Ryan Aasen (SMACT ’20) recently wrote an essay, New Media, Old Problems: Racial Stereotypes in AI Image Generation, which he published on Medium. In it, he explores the power of AI generators and the images they can create.

An excerpt:

Like many people, I’ve spent the last few months playing with the new wave of consumer-oriented (what I call “over-the-counter”) AI tools like ChatGPT. As an artist, I’ve been especially fascinated by AI image generators such as Dall-E, Midjourney, and Stable Diffusion, which have gone from fantasy to photorealism in just a year.

Because these models are trained on existing images, they offer a kind of meta-narrative on the way we create, consume, and analyze images as a society — highlighting patterns, perceptions, and biases in interesting ways.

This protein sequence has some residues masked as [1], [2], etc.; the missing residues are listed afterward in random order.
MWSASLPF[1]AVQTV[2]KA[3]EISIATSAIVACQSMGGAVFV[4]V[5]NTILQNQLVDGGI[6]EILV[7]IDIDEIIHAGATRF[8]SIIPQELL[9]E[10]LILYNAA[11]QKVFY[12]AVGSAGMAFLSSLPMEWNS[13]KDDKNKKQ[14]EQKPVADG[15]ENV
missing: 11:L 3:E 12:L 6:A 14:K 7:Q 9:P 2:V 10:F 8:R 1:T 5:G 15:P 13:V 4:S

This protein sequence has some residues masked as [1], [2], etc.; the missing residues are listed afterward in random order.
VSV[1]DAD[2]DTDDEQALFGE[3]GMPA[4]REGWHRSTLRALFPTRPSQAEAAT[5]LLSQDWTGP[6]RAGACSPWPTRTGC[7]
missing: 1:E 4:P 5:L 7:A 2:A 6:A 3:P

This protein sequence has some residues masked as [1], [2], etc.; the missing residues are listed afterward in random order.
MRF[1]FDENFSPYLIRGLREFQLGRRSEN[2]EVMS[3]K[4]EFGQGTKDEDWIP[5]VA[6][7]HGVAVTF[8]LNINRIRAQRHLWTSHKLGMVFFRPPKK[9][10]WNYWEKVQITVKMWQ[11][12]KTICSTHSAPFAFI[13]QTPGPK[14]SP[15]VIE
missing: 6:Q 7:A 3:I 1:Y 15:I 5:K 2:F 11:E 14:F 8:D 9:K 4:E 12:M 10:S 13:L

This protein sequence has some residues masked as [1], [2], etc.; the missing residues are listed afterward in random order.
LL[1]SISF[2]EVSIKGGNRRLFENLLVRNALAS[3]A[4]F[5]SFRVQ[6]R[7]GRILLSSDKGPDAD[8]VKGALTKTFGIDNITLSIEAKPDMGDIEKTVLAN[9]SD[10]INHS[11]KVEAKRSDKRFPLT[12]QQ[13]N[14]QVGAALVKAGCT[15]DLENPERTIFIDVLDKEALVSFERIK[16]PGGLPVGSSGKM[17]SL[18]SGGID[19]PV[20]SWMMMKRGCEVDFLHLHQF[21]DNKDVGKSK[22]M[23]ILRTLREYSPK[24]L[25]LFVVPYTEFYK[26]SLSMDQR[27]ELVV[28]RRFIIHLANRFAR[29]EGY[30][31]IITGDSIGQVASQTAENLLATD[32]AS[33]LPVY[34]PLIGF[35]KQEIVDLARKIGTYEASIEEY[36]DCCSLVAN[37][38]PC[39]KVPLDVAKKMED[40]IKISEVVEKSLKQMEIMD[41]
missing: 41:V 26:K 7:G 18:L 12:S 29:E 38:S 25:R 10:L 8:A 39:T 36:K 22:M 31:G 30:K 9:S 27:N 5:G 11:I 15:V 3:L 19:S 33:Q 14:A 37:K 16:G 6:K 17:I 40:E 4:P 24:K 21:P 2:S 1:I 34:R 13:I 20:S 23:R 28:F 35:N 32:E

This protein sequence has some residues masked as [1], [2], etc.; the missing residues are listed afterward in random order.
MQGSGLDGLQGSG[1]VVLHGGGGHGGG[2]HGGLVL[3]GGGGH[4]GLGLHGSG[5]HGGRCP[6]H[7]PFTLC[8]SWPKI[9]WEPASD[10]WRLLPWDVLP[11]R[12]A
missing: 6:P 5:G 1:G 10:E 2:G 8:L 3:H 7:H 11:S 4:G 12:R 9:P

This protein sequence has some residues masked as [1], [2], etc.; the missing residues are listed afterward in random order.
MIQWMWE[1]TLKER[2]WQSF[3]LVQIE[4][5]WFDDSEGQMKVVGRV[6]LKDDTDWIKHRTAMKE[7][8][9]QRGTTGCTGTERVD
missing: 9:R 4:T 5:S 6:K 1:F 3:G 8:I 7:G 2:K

For example, I was generating images of members of Congress in Midjourney— not specific members, but what AI thought a member of Congress would look like. I did this partly as a reflection on my frustration with the age of Congress and their disconnect from the impacts of new technologies, but in a lot of ways these images are a perfect dataset to work with: there are many of them and they are nearly identical in style — both in composition and subject. This means the results can be fairly predictable.

Initially it was purely humorous — the subtle change of making them hold an object such as a cat or rock quickly makes these utilitarian portraits absurd (unfortunately “holding a gun” does not look so absurd).

Read the full essay here.